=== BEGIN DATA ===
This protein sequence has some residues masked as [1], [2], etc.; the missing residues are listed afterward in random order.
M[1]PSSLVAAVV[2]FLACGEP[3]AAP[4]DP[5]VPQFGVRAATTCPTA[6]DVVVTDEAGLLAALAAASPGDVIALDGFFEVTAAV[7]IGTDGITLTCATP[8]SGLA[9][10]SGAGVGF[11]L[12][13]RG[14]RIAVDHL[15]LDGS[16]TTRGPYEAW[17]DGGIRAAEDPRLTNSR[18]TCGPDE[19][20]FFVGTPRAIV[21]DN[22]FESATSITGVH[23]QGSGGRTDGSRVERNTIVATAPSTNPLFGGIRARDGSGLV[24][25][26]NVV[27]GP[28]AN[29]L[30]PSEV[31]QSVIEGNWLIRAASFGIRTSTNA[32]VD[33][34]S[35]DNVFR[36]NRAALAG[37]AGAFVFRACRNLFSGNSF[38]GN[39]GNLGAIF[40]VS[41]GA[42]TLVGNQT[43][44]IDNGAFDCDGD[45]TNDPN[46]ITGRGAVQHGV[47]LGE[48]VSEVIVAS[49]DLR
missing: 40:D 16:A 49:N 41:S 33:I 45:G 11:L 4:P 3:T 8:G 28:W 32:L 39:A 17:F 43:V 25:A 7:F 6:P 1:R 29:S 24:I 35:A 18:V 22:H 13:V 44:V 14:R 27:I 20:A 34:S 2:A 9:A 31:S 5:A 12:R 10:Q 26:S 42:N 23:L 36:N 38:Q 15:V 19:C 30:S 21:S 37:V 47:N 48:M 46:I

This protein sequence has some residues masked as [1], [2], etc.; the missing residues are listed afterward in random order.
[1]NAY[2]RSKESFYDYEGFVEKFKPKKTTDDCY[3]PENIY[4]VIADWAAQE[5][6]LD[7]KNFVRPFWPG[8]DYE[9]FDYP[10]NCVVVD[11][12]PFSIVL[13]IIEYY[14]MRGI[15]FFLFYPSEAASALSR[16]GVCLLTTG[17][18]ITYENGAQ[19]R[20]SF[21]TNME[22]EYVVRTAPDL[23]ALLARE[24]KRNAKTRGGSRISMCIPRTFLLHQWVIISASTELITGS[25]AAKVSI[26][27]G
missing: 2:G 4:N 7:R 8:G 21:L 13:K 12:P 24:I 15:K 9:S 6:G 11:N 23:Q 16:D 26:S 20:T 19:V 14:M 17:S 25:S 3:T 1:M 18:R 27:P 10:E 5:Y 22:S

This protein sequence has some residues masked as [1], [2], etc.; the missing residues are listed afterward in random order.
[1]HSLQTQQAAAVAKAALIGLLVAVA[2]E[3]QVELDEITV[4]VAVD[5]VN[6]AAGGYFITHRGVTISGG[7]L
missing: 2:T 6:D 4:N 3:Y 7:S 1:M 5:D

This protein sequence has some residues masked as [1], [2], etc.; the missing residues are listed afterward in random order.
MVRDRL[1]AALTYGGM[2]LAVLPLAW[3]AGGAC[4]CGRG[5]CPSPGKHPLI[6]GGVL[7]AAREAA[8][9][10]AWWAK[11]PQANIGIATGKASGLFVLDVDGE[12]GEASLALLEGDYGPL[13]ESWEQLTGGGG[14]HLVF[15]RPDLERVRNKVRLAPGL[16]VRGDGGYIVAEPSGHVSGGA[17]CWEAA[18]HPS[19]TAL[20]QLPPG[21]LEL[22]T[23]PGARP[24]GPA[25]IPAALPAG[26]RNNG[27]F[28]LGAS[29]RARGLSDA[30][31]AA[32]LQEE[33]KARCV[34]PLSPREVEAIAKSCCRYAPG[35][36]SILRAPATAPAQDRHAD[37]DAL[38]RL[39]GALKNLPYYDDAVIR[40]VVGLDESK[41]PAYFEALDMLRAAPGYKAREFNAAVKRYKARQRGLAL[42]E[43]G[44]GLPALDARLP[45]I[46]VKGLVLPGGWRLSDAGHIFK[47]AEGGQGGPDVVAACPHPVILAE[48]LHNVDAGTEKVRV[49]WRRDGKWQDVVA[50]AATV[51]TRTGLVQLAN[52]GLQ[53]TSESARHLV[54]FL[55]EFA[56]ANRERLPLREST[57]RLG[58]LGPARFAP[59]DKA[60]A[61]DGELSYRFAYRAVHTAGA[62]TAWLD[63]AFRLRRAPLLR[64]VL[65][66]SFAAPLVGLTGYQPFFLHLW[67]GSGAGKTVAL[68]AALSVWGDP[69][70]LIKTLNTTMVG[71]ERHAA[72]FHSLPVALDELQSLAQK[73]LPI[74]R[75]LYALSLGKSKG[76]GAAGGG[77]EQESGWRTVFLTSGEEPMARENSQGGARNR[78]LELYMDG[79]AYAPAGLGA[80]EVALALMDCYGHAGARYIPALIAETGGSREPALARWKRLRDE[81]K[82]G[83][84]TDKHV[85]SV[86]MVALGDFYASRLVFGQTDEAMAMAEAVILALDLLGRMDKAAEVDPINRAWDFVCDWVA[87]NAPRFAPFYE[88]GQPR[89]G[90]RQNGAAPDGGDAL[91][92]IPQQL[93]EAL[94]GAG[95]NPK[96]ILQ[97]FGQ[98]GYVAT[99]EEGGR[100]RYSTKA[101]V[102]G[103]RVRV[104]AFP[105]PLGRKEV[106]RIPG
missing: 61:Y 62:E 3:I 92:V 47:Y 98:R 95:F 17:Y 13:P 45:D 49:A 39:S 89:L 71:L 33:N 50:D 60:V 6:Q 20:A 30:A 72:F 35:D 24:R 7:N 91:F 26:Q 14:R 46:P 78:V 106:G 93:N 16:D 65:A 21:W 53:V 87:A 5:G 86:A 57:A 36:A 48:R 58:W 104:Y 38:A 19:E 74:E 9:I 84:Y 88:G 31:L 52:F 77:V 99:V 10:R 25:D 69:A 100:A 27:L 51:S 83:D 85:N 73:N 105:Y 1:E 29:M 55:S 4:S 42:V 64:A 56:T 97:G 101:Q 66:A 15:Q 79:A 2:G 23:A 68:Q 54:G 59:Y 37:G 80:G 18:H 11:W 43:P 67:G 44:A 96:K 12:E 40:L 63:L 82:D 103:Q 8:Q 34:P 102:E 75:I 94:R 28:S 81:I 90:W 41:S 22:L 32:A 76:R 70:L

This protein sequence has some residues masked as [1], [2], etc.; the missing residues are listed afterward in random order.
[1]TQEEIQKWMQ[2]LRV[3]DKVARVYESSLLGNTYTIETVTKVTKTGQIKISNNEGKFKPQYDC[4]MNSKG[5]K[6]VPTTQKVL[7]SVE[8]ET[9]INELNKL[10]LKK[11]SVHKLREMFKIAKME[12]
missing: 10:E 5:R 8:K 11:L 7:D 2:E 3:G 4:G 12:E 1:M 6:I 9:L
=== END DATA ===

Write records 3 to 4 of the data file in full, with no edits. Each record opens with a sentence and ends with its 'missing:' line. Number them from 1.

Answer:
This protein sequence has some residues masked as [1], [2], etc.; the missing residues are listed afterward in random order.
[1]HSLQTQQAAAVAKAALIGLLVAVA[2]E[3]QVELDEITV[4]VAVD[5]VN[6]AAGGYFITHRGVTISGG[7]L
missing: 2:T 6:D 4:N 3:Y 7:S 1:M 5:D

This protein sequence has some residues masked as [1], [2], etc.; the missing residues are listed afterward in random order.
MVRDRL[1]AALTYGGM[2]LAVLPLAW[3]AGGAC[4]CGRG[5]CPSPGKHPLI[6]GGVL[7]AAREAA[8][9][10]AWWAK[11]PQANIGIATGKASGLFVLDVDGE[12]GEASLALLEGDYGPL[13]ESWEQLTGGGG[14]HLVF[15]RPDLERVRNKVRLAPGL[16]VRGDGGYIVAEPSGHVSGGA[17]CWEAA[18]HPS[19]TAL[20]QLPPG[21]LEL[22]T[23]PGARP[24]GPA[25]IPAALPAG[26]RNNG[27]F[28]LGAS[29]RARGLSDA[30][31]AA[32]LQEE[33]KARCV[34]PLSPREVEAIAKSCCRYAPG[35][36]SILRAPATAPAQDRHAD[37]DAL[38]RL[39]GALKNLPYYDDAVIR[40]VVGLDESK[41]PAYFEALDMLRAAPGYKAREFNAAVKRYKARQRGLAL[42]E[43]G[44]GLPALDARLP[45]I[46]VKGLVLPGGWRLSDAGHIFK[47]AEGGQGGPDVVAACPHPVILAE[48]LHNVDAGTEKVRV[49]WRRDGKWQDVVA[50]AATV[51]TRTGLVQLAN[52]GLQ[53]TSESARHLV[54]FL[55]EFA[56]ANRERLPLREST[57]RLG[58]LGPARFAP[59]DKA[60]A[61]DGELSYRFAYRAVHTAGA[62]TAWLD[63]AFRLRRAPLLR[64]VL[65][66]SFAAPLVGLTGYQPFFLHLW[67]GSGAGKTVAL[68]AALSVWGDP[69][70]LIKTLNTTMVG[71]ERHAA[72]FHSLPVALDELQSLAQK[73]LPI[74]R[75]LYALSLGKSKG[76]GAAGGG[77]EQESGWRTVFLTSGEEPMARENSQGGARNR[78]LELYMDG[79]AYAPAGLGA[80]EVALALMDCYGHAGARYIPALIAETGGSREPALARWKRLRDE[81]K[82]G[83][84]TDKHV[85]SV[86]MVALGDFYASRLVFGQTDEAMAMAEAVILALDLLGRMDKAAEVDPINRAWDFVCDWVA[87]NAPRFAPFYE[88]GQPR[89]G[90]RQNGAAPDGGDAL[91][92]IPQQL[93]EAL[94]GAG[95]NPK[96]ILQ[97]FGQ[98]GYVAT[99]EEGGR[100]RYSTKA[101]V[102]G[103]RVRV[104]AFP[105]PLGRKEV[106]RIPG
missing: 61:Y 62:E 3:I 92:V 47:Y 98:R 95:F 17:Y 13:P 45:D 49:A 39:S 89:L 71:L 33:N 50:D 60:V 6:Q 20:A 30:A 72:F 35:D 24:R 7:N 91:F 26:Q 14:R 46:P 78:V 106:G 93:N 16:D 65:A 21:W 53:V 87:A 5:G 86:A 57:A 36:A 48:R 58:W 104:Y 38:A 19:E 74:E 9:I 84:Y 88:G 31:L 52:F 77:V 99:V 10:R 25:D 69:A 100:A 27:L 51:S 83:D 85:N 73:N 105:Y 1:E 29:M 55:S 4:S 42:V 64:A 56:T 97:G 101:Q 66:A 15:Q 79:A 2:G 23:A 68:Q 54:G 59:Y 37:G 80:G 18:H 11:W 43:P 67:G 44:A 96:K 12:E 40:L 63:L 82:D 103:Q 8:Q 34:P 102:E 75:I 94:R 28:S 81:I 90:W 41:S 22:L 32:A 76:R 70:L